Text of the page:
Every month, USDA shares the story of a woman in agriculture who is leading the industry and helping other women succeed along the way. This month, we hear from Mary Safie, owner of Safie Specialty Foods. In 1994, Mary took over her family’s canning business which began in 1929 in her grandfather’s kitchen with food grown on his farm in Chesterfield Township, Michigan. Specializing in pickled vegetables, Safie’s has experienced success domestically and abroad, with assistance from USDA’s Foreign Agricultural Service and State Regional Trade Groups. Read more »
Posts tagged: business
Now that it’s June, many of us are enjoying a variety of fresh fruit and vegetables that will be available throughout the summer. During the rest of the year, some of these same fresh fruits and vegetables are available to American consumers thanks to trade agreements with Canada and Mexico.
In the last five years, the value and volume of fresh fruits and vegetables from Canada and Mexico to the United States has grown. In 2015, the U.S. imported more than 2.8 billion pounds of fresh fruits and vegetables from Canada, valued at $1.4 billion. From Mexico, the U.S. imported 17.4 billion pounds of fresh fruits and vegetables for $9.1 billion. U.S. fruit and vegetable growers also have benefited. In 2015, the U.S. exported nearly 7.1 billion pounds of fresh fruits and vegetables to Canada and Mexico, worth $4.2 billion. Read more »
Earlier this month, my agency – the Agricultural Marketing Service (AMS) – released data showing that there are now more than 21,000 certified organic operations in the United States, and more than 31,000 around the world. These numbers represent an increase of almost 12 percent between 2014 and 2015, continuing the trend of rapid growth in the organic sector as consumer demand grows.
It’s not just the numbers themselves that are exciting, though. The announcement also marks the first time we released the data through the recently launched Organic Integrity Database, a modernized system for tracking certified organic operations. In the past, AMS’s National Organic Program (NOP) published the number of certified organic operations once a year, using data submitted annually by accredited organic certifying agencies. Read more »
Every community wants to support initiatives that promote economic growth and create new jobs, but sometimes it can be hard to decide on the best way to accomplish these goals. Now there is a new resource to help communities make the economic case for investments in local food. Today, Secretary Tom Vilsack announced the availability of “The Economics of Local Food Systems: A Toolkit to Guide Community Discussions, Assessments and Choices” at the Good Food Festival’s Financing and Innovation Conference in Chicago. Secretary Vilsack highlighted USDA’s continued support of local and regional food systems, much of which is coordinated through USDA’s Know Your Farmer, Know Your Food initiative. Read more »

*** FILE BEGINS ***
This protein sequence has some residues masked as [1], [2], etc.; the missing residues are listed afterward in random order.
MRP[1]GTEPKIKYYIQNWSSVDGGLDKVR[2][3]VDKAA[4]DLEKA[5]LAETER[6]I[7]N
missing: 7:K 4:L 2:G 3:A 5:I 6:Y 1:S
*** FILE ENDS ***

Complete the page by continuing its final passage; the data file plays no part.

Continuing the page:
The U.S. seed industry and the international market continue to grow to keep up with feeding the world’s population. USDA’s Agricultural Marketing Service (AMS) is helping to ensure the availability of products that start with seeds through the enforcement of laws and management of international programs that promote the interests of the U.S. seed industry.
AMS promotes the research and development of new plants and crops by protecting plant breeders’ rights through laws such as the Plant Variety Protection Act and the Federal Seed Act. AMS also protects the interest of U.S. businesses – including the $1.5 billion U.S. seed industry – by representing them at international meetings, such as the Organization for Economic Cooperation and Development (OECD) Seed Schemes. Read more »
This summer we were given the opportunity to intern with the U.S. Department of Agriculture and throughout our experiences we have learned a lot about the agricultural industry and rural America. Today, agriculture plays a huge role in driving the rural economy and the American economy at large, but we realized it is also important to know how far we have come and what it took for us to get here. To get a better understanding, we took a field trip across the National Mall to Smithsonian Institute’s National Museum of American History American Enterprise exhibit, which launched on July 1st. We were excited to learn more about the role the USDA plays in people’s lives and the immense amount of history we are a part of.
The exhibit encompassed the history of American businesses from corporate companies to small farms and everything in between. We were pleased to see how much the exhibit focused on the journey of American agriculture, from the mid-1700s to present day. We were able to interact with pieces of history that represented major successes as well as the setbacks that agriculture faced as we proceeded through a life-sized timeline of videos, pictures, historical trivia, and games. Read more »